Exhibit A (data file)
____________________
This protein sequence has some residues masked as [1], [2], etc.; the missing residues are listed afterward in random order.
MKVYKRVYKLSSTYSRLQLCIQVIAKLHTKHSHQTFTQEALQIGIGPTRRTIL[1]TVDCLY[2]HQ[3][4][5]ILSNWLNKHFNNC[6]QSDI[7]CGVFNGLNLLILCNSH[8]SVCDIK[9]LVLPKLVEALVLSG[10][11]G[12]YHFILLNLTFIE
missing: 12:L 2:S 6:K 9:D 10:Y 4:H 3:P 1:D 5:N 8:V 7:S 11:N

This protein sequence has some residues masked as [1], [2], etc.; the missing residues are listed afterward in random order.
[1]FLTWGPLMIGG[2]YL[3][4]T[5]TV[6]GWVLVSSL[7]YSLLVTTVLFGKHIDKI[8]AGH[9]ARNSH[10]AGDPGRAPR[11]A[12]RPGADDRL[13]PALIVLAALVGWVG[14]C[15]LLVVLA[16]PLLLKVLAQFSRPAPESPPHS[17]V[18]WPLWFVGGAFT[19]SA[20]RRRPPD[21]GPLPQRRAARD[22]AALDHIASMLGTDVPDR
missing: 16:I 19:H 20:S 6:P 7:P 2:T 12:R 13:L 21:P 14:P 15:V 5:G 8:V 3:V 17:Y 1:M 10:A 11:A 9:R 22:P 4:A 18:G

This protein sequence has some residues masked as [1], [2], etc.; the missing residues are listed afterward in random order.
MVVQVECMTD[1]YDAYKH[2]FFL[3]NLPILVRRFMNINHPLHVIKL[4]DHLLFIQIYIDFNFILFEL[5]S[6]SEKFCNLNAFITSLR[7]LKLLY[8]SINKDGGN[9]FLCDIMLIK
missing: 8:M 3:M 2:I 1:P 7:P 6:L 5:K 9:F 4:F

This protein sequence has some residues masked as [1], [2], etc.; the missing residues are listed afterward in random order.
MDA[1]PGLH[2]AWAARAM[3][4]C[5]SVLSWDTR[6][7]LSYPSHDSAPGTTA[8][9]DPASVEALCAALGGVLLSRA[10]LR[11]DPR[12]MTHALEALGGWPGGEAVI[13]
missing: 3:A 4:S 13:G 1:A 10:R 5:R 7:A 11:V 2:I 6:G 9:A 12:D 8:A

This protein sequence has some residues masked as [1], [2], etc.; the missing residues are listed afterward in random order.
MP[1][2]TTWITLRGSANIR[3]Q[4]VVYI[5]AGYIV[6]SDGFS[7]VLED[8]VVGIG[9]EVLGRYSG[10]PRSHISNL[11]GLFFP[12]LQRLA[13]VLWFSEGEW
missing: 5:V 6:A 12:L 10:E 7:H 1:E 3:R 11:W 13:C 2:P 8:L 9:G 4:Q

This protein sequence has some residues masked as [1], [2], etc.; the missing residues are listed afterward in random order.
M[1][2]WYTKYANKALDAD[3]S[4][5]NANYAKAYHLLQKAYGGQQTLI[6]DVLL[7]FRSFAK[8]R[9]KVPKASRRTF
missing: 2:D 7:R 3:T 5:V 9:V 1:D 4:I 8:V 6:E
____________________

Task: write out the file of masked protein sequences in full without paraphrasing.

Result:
This protein sequence has some residues masked as [1], [2], etc.; the missing residues are listed afterward in random order.
MKVYKRVYKLSSTYSRLQLCIQVIAKLHTKHSHQTFTQEALQIGIGPTRRTIL[1]TVDCLY[2]HQ[3][4][5]ILSNWLNKHFNNC[6]QSDI[7]CGVFNGLNLLILCNSH[8]SVCDIK[9]LVLPKLVEALVLSG[10][11]G[12]YHFILLNLTFIE
missing: 12:L 2:S 6:K 9:D 10:Y 4:H 3:P 1:D 5:N 8:V 7:S 11:N

This protein sequence has some residues masked as [1], [2], etc.; the missing residues are listed afterward in random order.
[1]FLTWGPLMIGG[2]YL[3][4]T[5]TV[6]GWVLVSSL[7]YSLLVTTVLFGKHIDKI[8]AGH[9]ARNSH[10]AGDPGRAPR[11]A[12]RPGADDRL[13]PALIVLAALVGWVG[14]C[15]LLVVLA[16]PLLLKVLAQFSRPAPESPPHS[17]V[18]WPLWFVGGAFT[19]SA[20]RRRPPD[21]GPLPQRRAARD[22]AALDHIASMLGTDVPDR
missing: 16:I 19:H 20:S 6:P 7:P 2:T 12:R 13:L 21:P 14:P 15:V 5:G 8:V 3:V 17:Y 1:M 10:A 11:A 9:R 22:P 4:A 18:G

This protein sequence has some residues masked as [1], [2], etc.; the missing residues are listed afterward in random order.
MVVQVECMTD[1]YDAYKH[2]FFL[3]NLPILVRRFMNINHPLHVIKL[4]DHLLFIQIYIDFNFILFEL[5]S[6]SEKFCNLNAFITSLR[7]LKLLY[8]SINKDGGN[9]FLCDIMLIK
missing: 8:M 3:M 2:I 1:P 7:P 6:L 5:K 9:F 4:F

This protein sequence has some residues masked as [1], [2], etc.; the missing residues are listed afterward in random order.
MDA[1]PGLH[2]AWAARAM[3][4]C[5]SVLSWDTR[6][7]LSYPSHDSAPGTTA[8][9]DPASVEALCAALGGVLLSRA[10]LR[11]DPR[12]MTHALEALGGWPGGEAVI[13]
missing: 3:A 4:S 13:G 1:A 10:R 5:R 7:A 11:V 2:I 6:G 9:A 12:D 8:A

This protein sequence has some residues masked as [1], [2], etc.; the missing residues are listed afterward in random order.
MP[1][2]TTWITLRGSANIR[3]Q[4]VVYI[5]AGYIV[6]SDGFS[7]VLED[8]VVGIG[9]EVLGRYSG[10]PRSHISNL[11]GLFFP[12]LQRLA[13]VLWFSEGEW
missing: 5:V 6:A 12:L 10:E 7:H 1:E 3:R 11:W 13:C 2:P 8:L 9:G 4:Q

This protein sequence has some residues masked as [1], [2], etc.; the missing residues are listed afterward in random order.
M[1][2]WYTKYANKALDAD[3]S[4][5]NANYAKAYHLLQKAYGGQQTLI[6]DVLL[7]FRSFAK[8]R[9]KVPKASRRTF
missing: 2:D 7:R 3:T 5:V 9:V 1:D 4:I 8:V 6:E